PDF source: https://hospitalinfection.org/newsitetwelve_steps_pamphlet.pdf
Twelve Steps to Avoid Staph Infections on the Team and in the Hospital
Professional athletes are contracting MRSA on the field, in the gym, and after orthopedic surgery. MRSA stands for methicillin-resistant Staphyloccocus aureus, a type of drug-resistant bacteria. The following steps will help players avoid two types of infections: community-acquired MRSA, which can be picked up from sports equipment and other athletes, and hospital-acquired MRSA, a slightly different germ that is commonly found in hospitals.
Steps to Avoid Community- and Hospital-Acquired MRSA
- Shower often and keep your hands clean. MRSA bacteria can live on uniforms, equipment and locker room surfaces for more than 60 days. Avoid sharing clothes, towels, razors, bars of soap, and other personal items.
- Make sure that any cut or abrasion is cleaned and bandaged right away. Any opening in the skin is a welcome mat for community-acquired MRSA.
- If you play a contact sport or someone on your team has a MRSA infection, get tested for the MRSA germ. The test is a noninvasive swab of your skin or nasal passages.
- If you test positive for the germ, you can rid yourself of it easily, before it gets inside your body to cause an infection. Bathe daily for three to five days with chlorhexidine soap. You can buy this liquid soap without a prescription. Your doctor may also suggest you put an antibiotic cream called mupirocin in your nose, where MRSA bacteria tend to live.
- It is important to disinfect locker rooms and workout equipment with bleach. Team managers should also investigate anti-microbial coatings for use on equipment, uniforms, and other surfaces.
- Ask that hospital staff lean their hands before treating you. This is the single most important way to protect yourself in the hospital, so don’t worry about being too aggressive. Alcohol-based hand cleaners are more effective at removing most bacteria than soap and water. Say, “Excuse me, but there’s an alcohol dispenser right there. Would you mind using that before you touch me, so I can see it?” Don’t be falsely assured by gloves. If caregivers have bulled on gloves without cleaning their hands first, the gloves are already contaminated before they touch you.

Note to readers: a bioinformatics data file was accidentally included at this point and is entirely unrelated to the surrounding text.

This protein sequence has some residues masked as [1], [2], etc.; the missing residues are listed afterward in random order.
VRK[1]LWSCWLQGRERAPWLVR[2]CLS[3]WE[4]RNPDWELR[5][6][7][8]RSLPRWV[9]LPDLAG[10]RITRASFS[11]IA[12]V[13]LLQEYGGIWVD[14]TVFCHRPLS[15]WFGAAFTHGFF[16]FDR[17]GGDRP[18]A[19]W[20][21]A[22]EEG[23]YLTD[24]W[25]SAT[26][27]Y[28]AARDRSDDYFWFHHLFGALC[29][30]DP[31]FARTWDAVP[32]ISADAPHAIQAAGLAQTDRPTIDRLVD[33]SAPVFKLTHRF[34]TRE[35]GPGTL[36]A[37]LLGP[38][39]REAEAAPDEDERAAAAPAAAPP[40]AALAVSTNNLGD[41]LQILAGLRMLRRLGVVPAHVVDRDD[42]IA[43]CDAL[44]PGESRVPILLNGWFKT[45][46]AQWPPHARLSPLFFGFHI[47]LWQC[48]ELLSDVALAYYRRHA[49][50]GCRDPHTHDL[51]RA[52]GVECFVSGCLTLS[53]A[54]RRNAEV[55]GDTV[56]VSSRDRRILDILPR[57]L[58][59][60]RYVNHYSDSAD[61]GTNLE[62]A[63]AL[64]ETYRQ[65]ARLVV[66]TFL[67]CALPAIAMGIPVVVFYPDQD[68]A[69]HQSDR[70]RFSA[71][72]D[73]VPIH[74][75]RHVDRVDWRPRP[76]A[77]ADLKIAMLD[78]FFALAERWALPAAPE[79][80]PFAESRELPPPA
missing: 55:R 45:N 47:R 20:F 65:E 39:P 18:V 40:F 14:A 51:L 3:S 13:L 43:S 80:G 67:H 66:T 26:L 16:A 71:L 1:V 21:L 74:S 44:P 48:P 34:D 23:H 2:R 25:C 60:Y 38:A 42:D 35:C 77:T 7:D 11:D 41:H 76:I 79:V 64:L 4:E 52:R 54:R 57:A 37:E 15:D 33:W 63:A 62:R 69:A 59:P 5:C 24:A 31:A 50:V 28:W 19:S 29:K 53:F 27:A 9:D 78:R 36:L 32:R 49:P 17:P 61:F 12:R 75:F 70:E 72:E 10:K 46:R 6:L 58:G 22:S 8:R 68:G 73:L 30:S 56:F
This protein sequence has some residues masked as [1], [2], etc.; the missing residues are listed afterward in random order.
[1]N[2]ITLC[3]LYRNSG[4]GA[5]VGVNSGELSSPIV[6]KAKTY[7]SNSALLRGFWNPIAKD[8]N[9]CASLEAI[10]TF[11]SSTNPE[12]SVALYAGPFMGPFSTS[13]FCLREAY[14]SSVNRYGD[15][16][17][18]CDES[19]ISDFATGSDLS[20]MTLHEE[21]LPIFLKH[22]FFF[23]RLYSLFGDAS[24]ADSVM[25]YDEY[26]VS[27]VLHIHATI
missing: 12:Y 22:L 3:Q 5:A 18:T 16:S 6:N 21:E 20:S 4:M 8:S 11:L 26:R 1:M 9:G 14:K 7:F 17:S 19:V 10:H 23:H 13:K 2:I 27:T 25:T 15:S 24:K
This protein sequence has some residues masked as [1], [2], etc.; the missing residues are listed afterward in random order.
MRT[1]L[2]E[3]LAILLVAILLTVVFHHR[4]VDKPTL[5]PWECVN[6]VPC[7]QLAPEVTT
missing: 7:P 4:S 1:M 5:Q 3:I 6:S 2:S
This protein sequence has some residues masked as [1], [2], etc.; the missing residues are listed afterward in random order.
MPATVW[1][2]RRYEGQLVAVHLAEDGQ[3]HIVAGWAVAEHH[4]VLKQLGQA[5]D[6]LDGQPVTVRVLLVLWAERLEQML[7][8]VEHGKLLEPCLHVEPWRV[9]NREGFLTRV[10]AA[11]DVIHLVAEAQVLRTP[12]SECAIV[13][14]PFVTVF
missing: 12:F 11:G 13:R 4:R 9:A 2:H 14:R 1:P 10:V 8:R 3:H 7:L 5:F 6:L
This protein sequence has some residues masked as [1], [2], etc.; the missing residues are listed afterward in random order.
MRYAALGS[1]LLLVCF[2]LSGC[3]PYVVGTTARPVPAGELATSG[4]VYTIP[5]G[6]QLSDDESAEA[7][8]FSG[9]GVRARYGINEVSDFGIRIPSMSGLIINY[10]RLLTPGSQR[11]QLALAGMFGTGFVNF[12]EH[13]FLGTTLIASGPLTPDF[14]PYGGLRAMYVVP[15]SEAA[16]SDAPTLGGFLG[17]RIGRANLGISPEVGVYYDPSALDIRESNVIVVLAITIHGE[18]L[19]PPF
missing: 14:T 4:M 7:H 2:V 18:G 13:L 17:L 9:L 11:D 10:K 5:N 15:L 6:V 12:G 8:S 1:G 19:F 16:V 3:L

- If you need surgery, choose a surgeon with a low infection rate. Surgeons know their rate of infection for various procedures. Don’t be afraid to ask.
- Beginning three to five days before surgery, shower or bathe daily with chlorhexidine soap. It will help remove any dangerous bacteria you may be carrying on your own skin.
- Ask your surgeon to have you tested for methicillin-resistant Staphylococcus aureus (MRSA) at least one week before coming to the hospital. The test is simple, usually just a nasal swab. If you have MRSA, extra precautions can be taken to protect you from infection.
- On the day if your operation, remind your doctor that you may need an antibiotic one hour before the first incision. For many types surgery, a pre-surgical antibiotic is the standard of care, but it is often overlooked by hospital staff
- Do not shave the surgical site. Razors can create small nicks in the skin through which bacteria can enter. If hair must be removed, ask that clippers be used instead of a razor.
- Avoid a urinary tract catheter, if possible. It is a common cause of infection. If you have catheter, ask if it’s time to remove it. The tube is hidden under your sheet, where it’s often left in too long.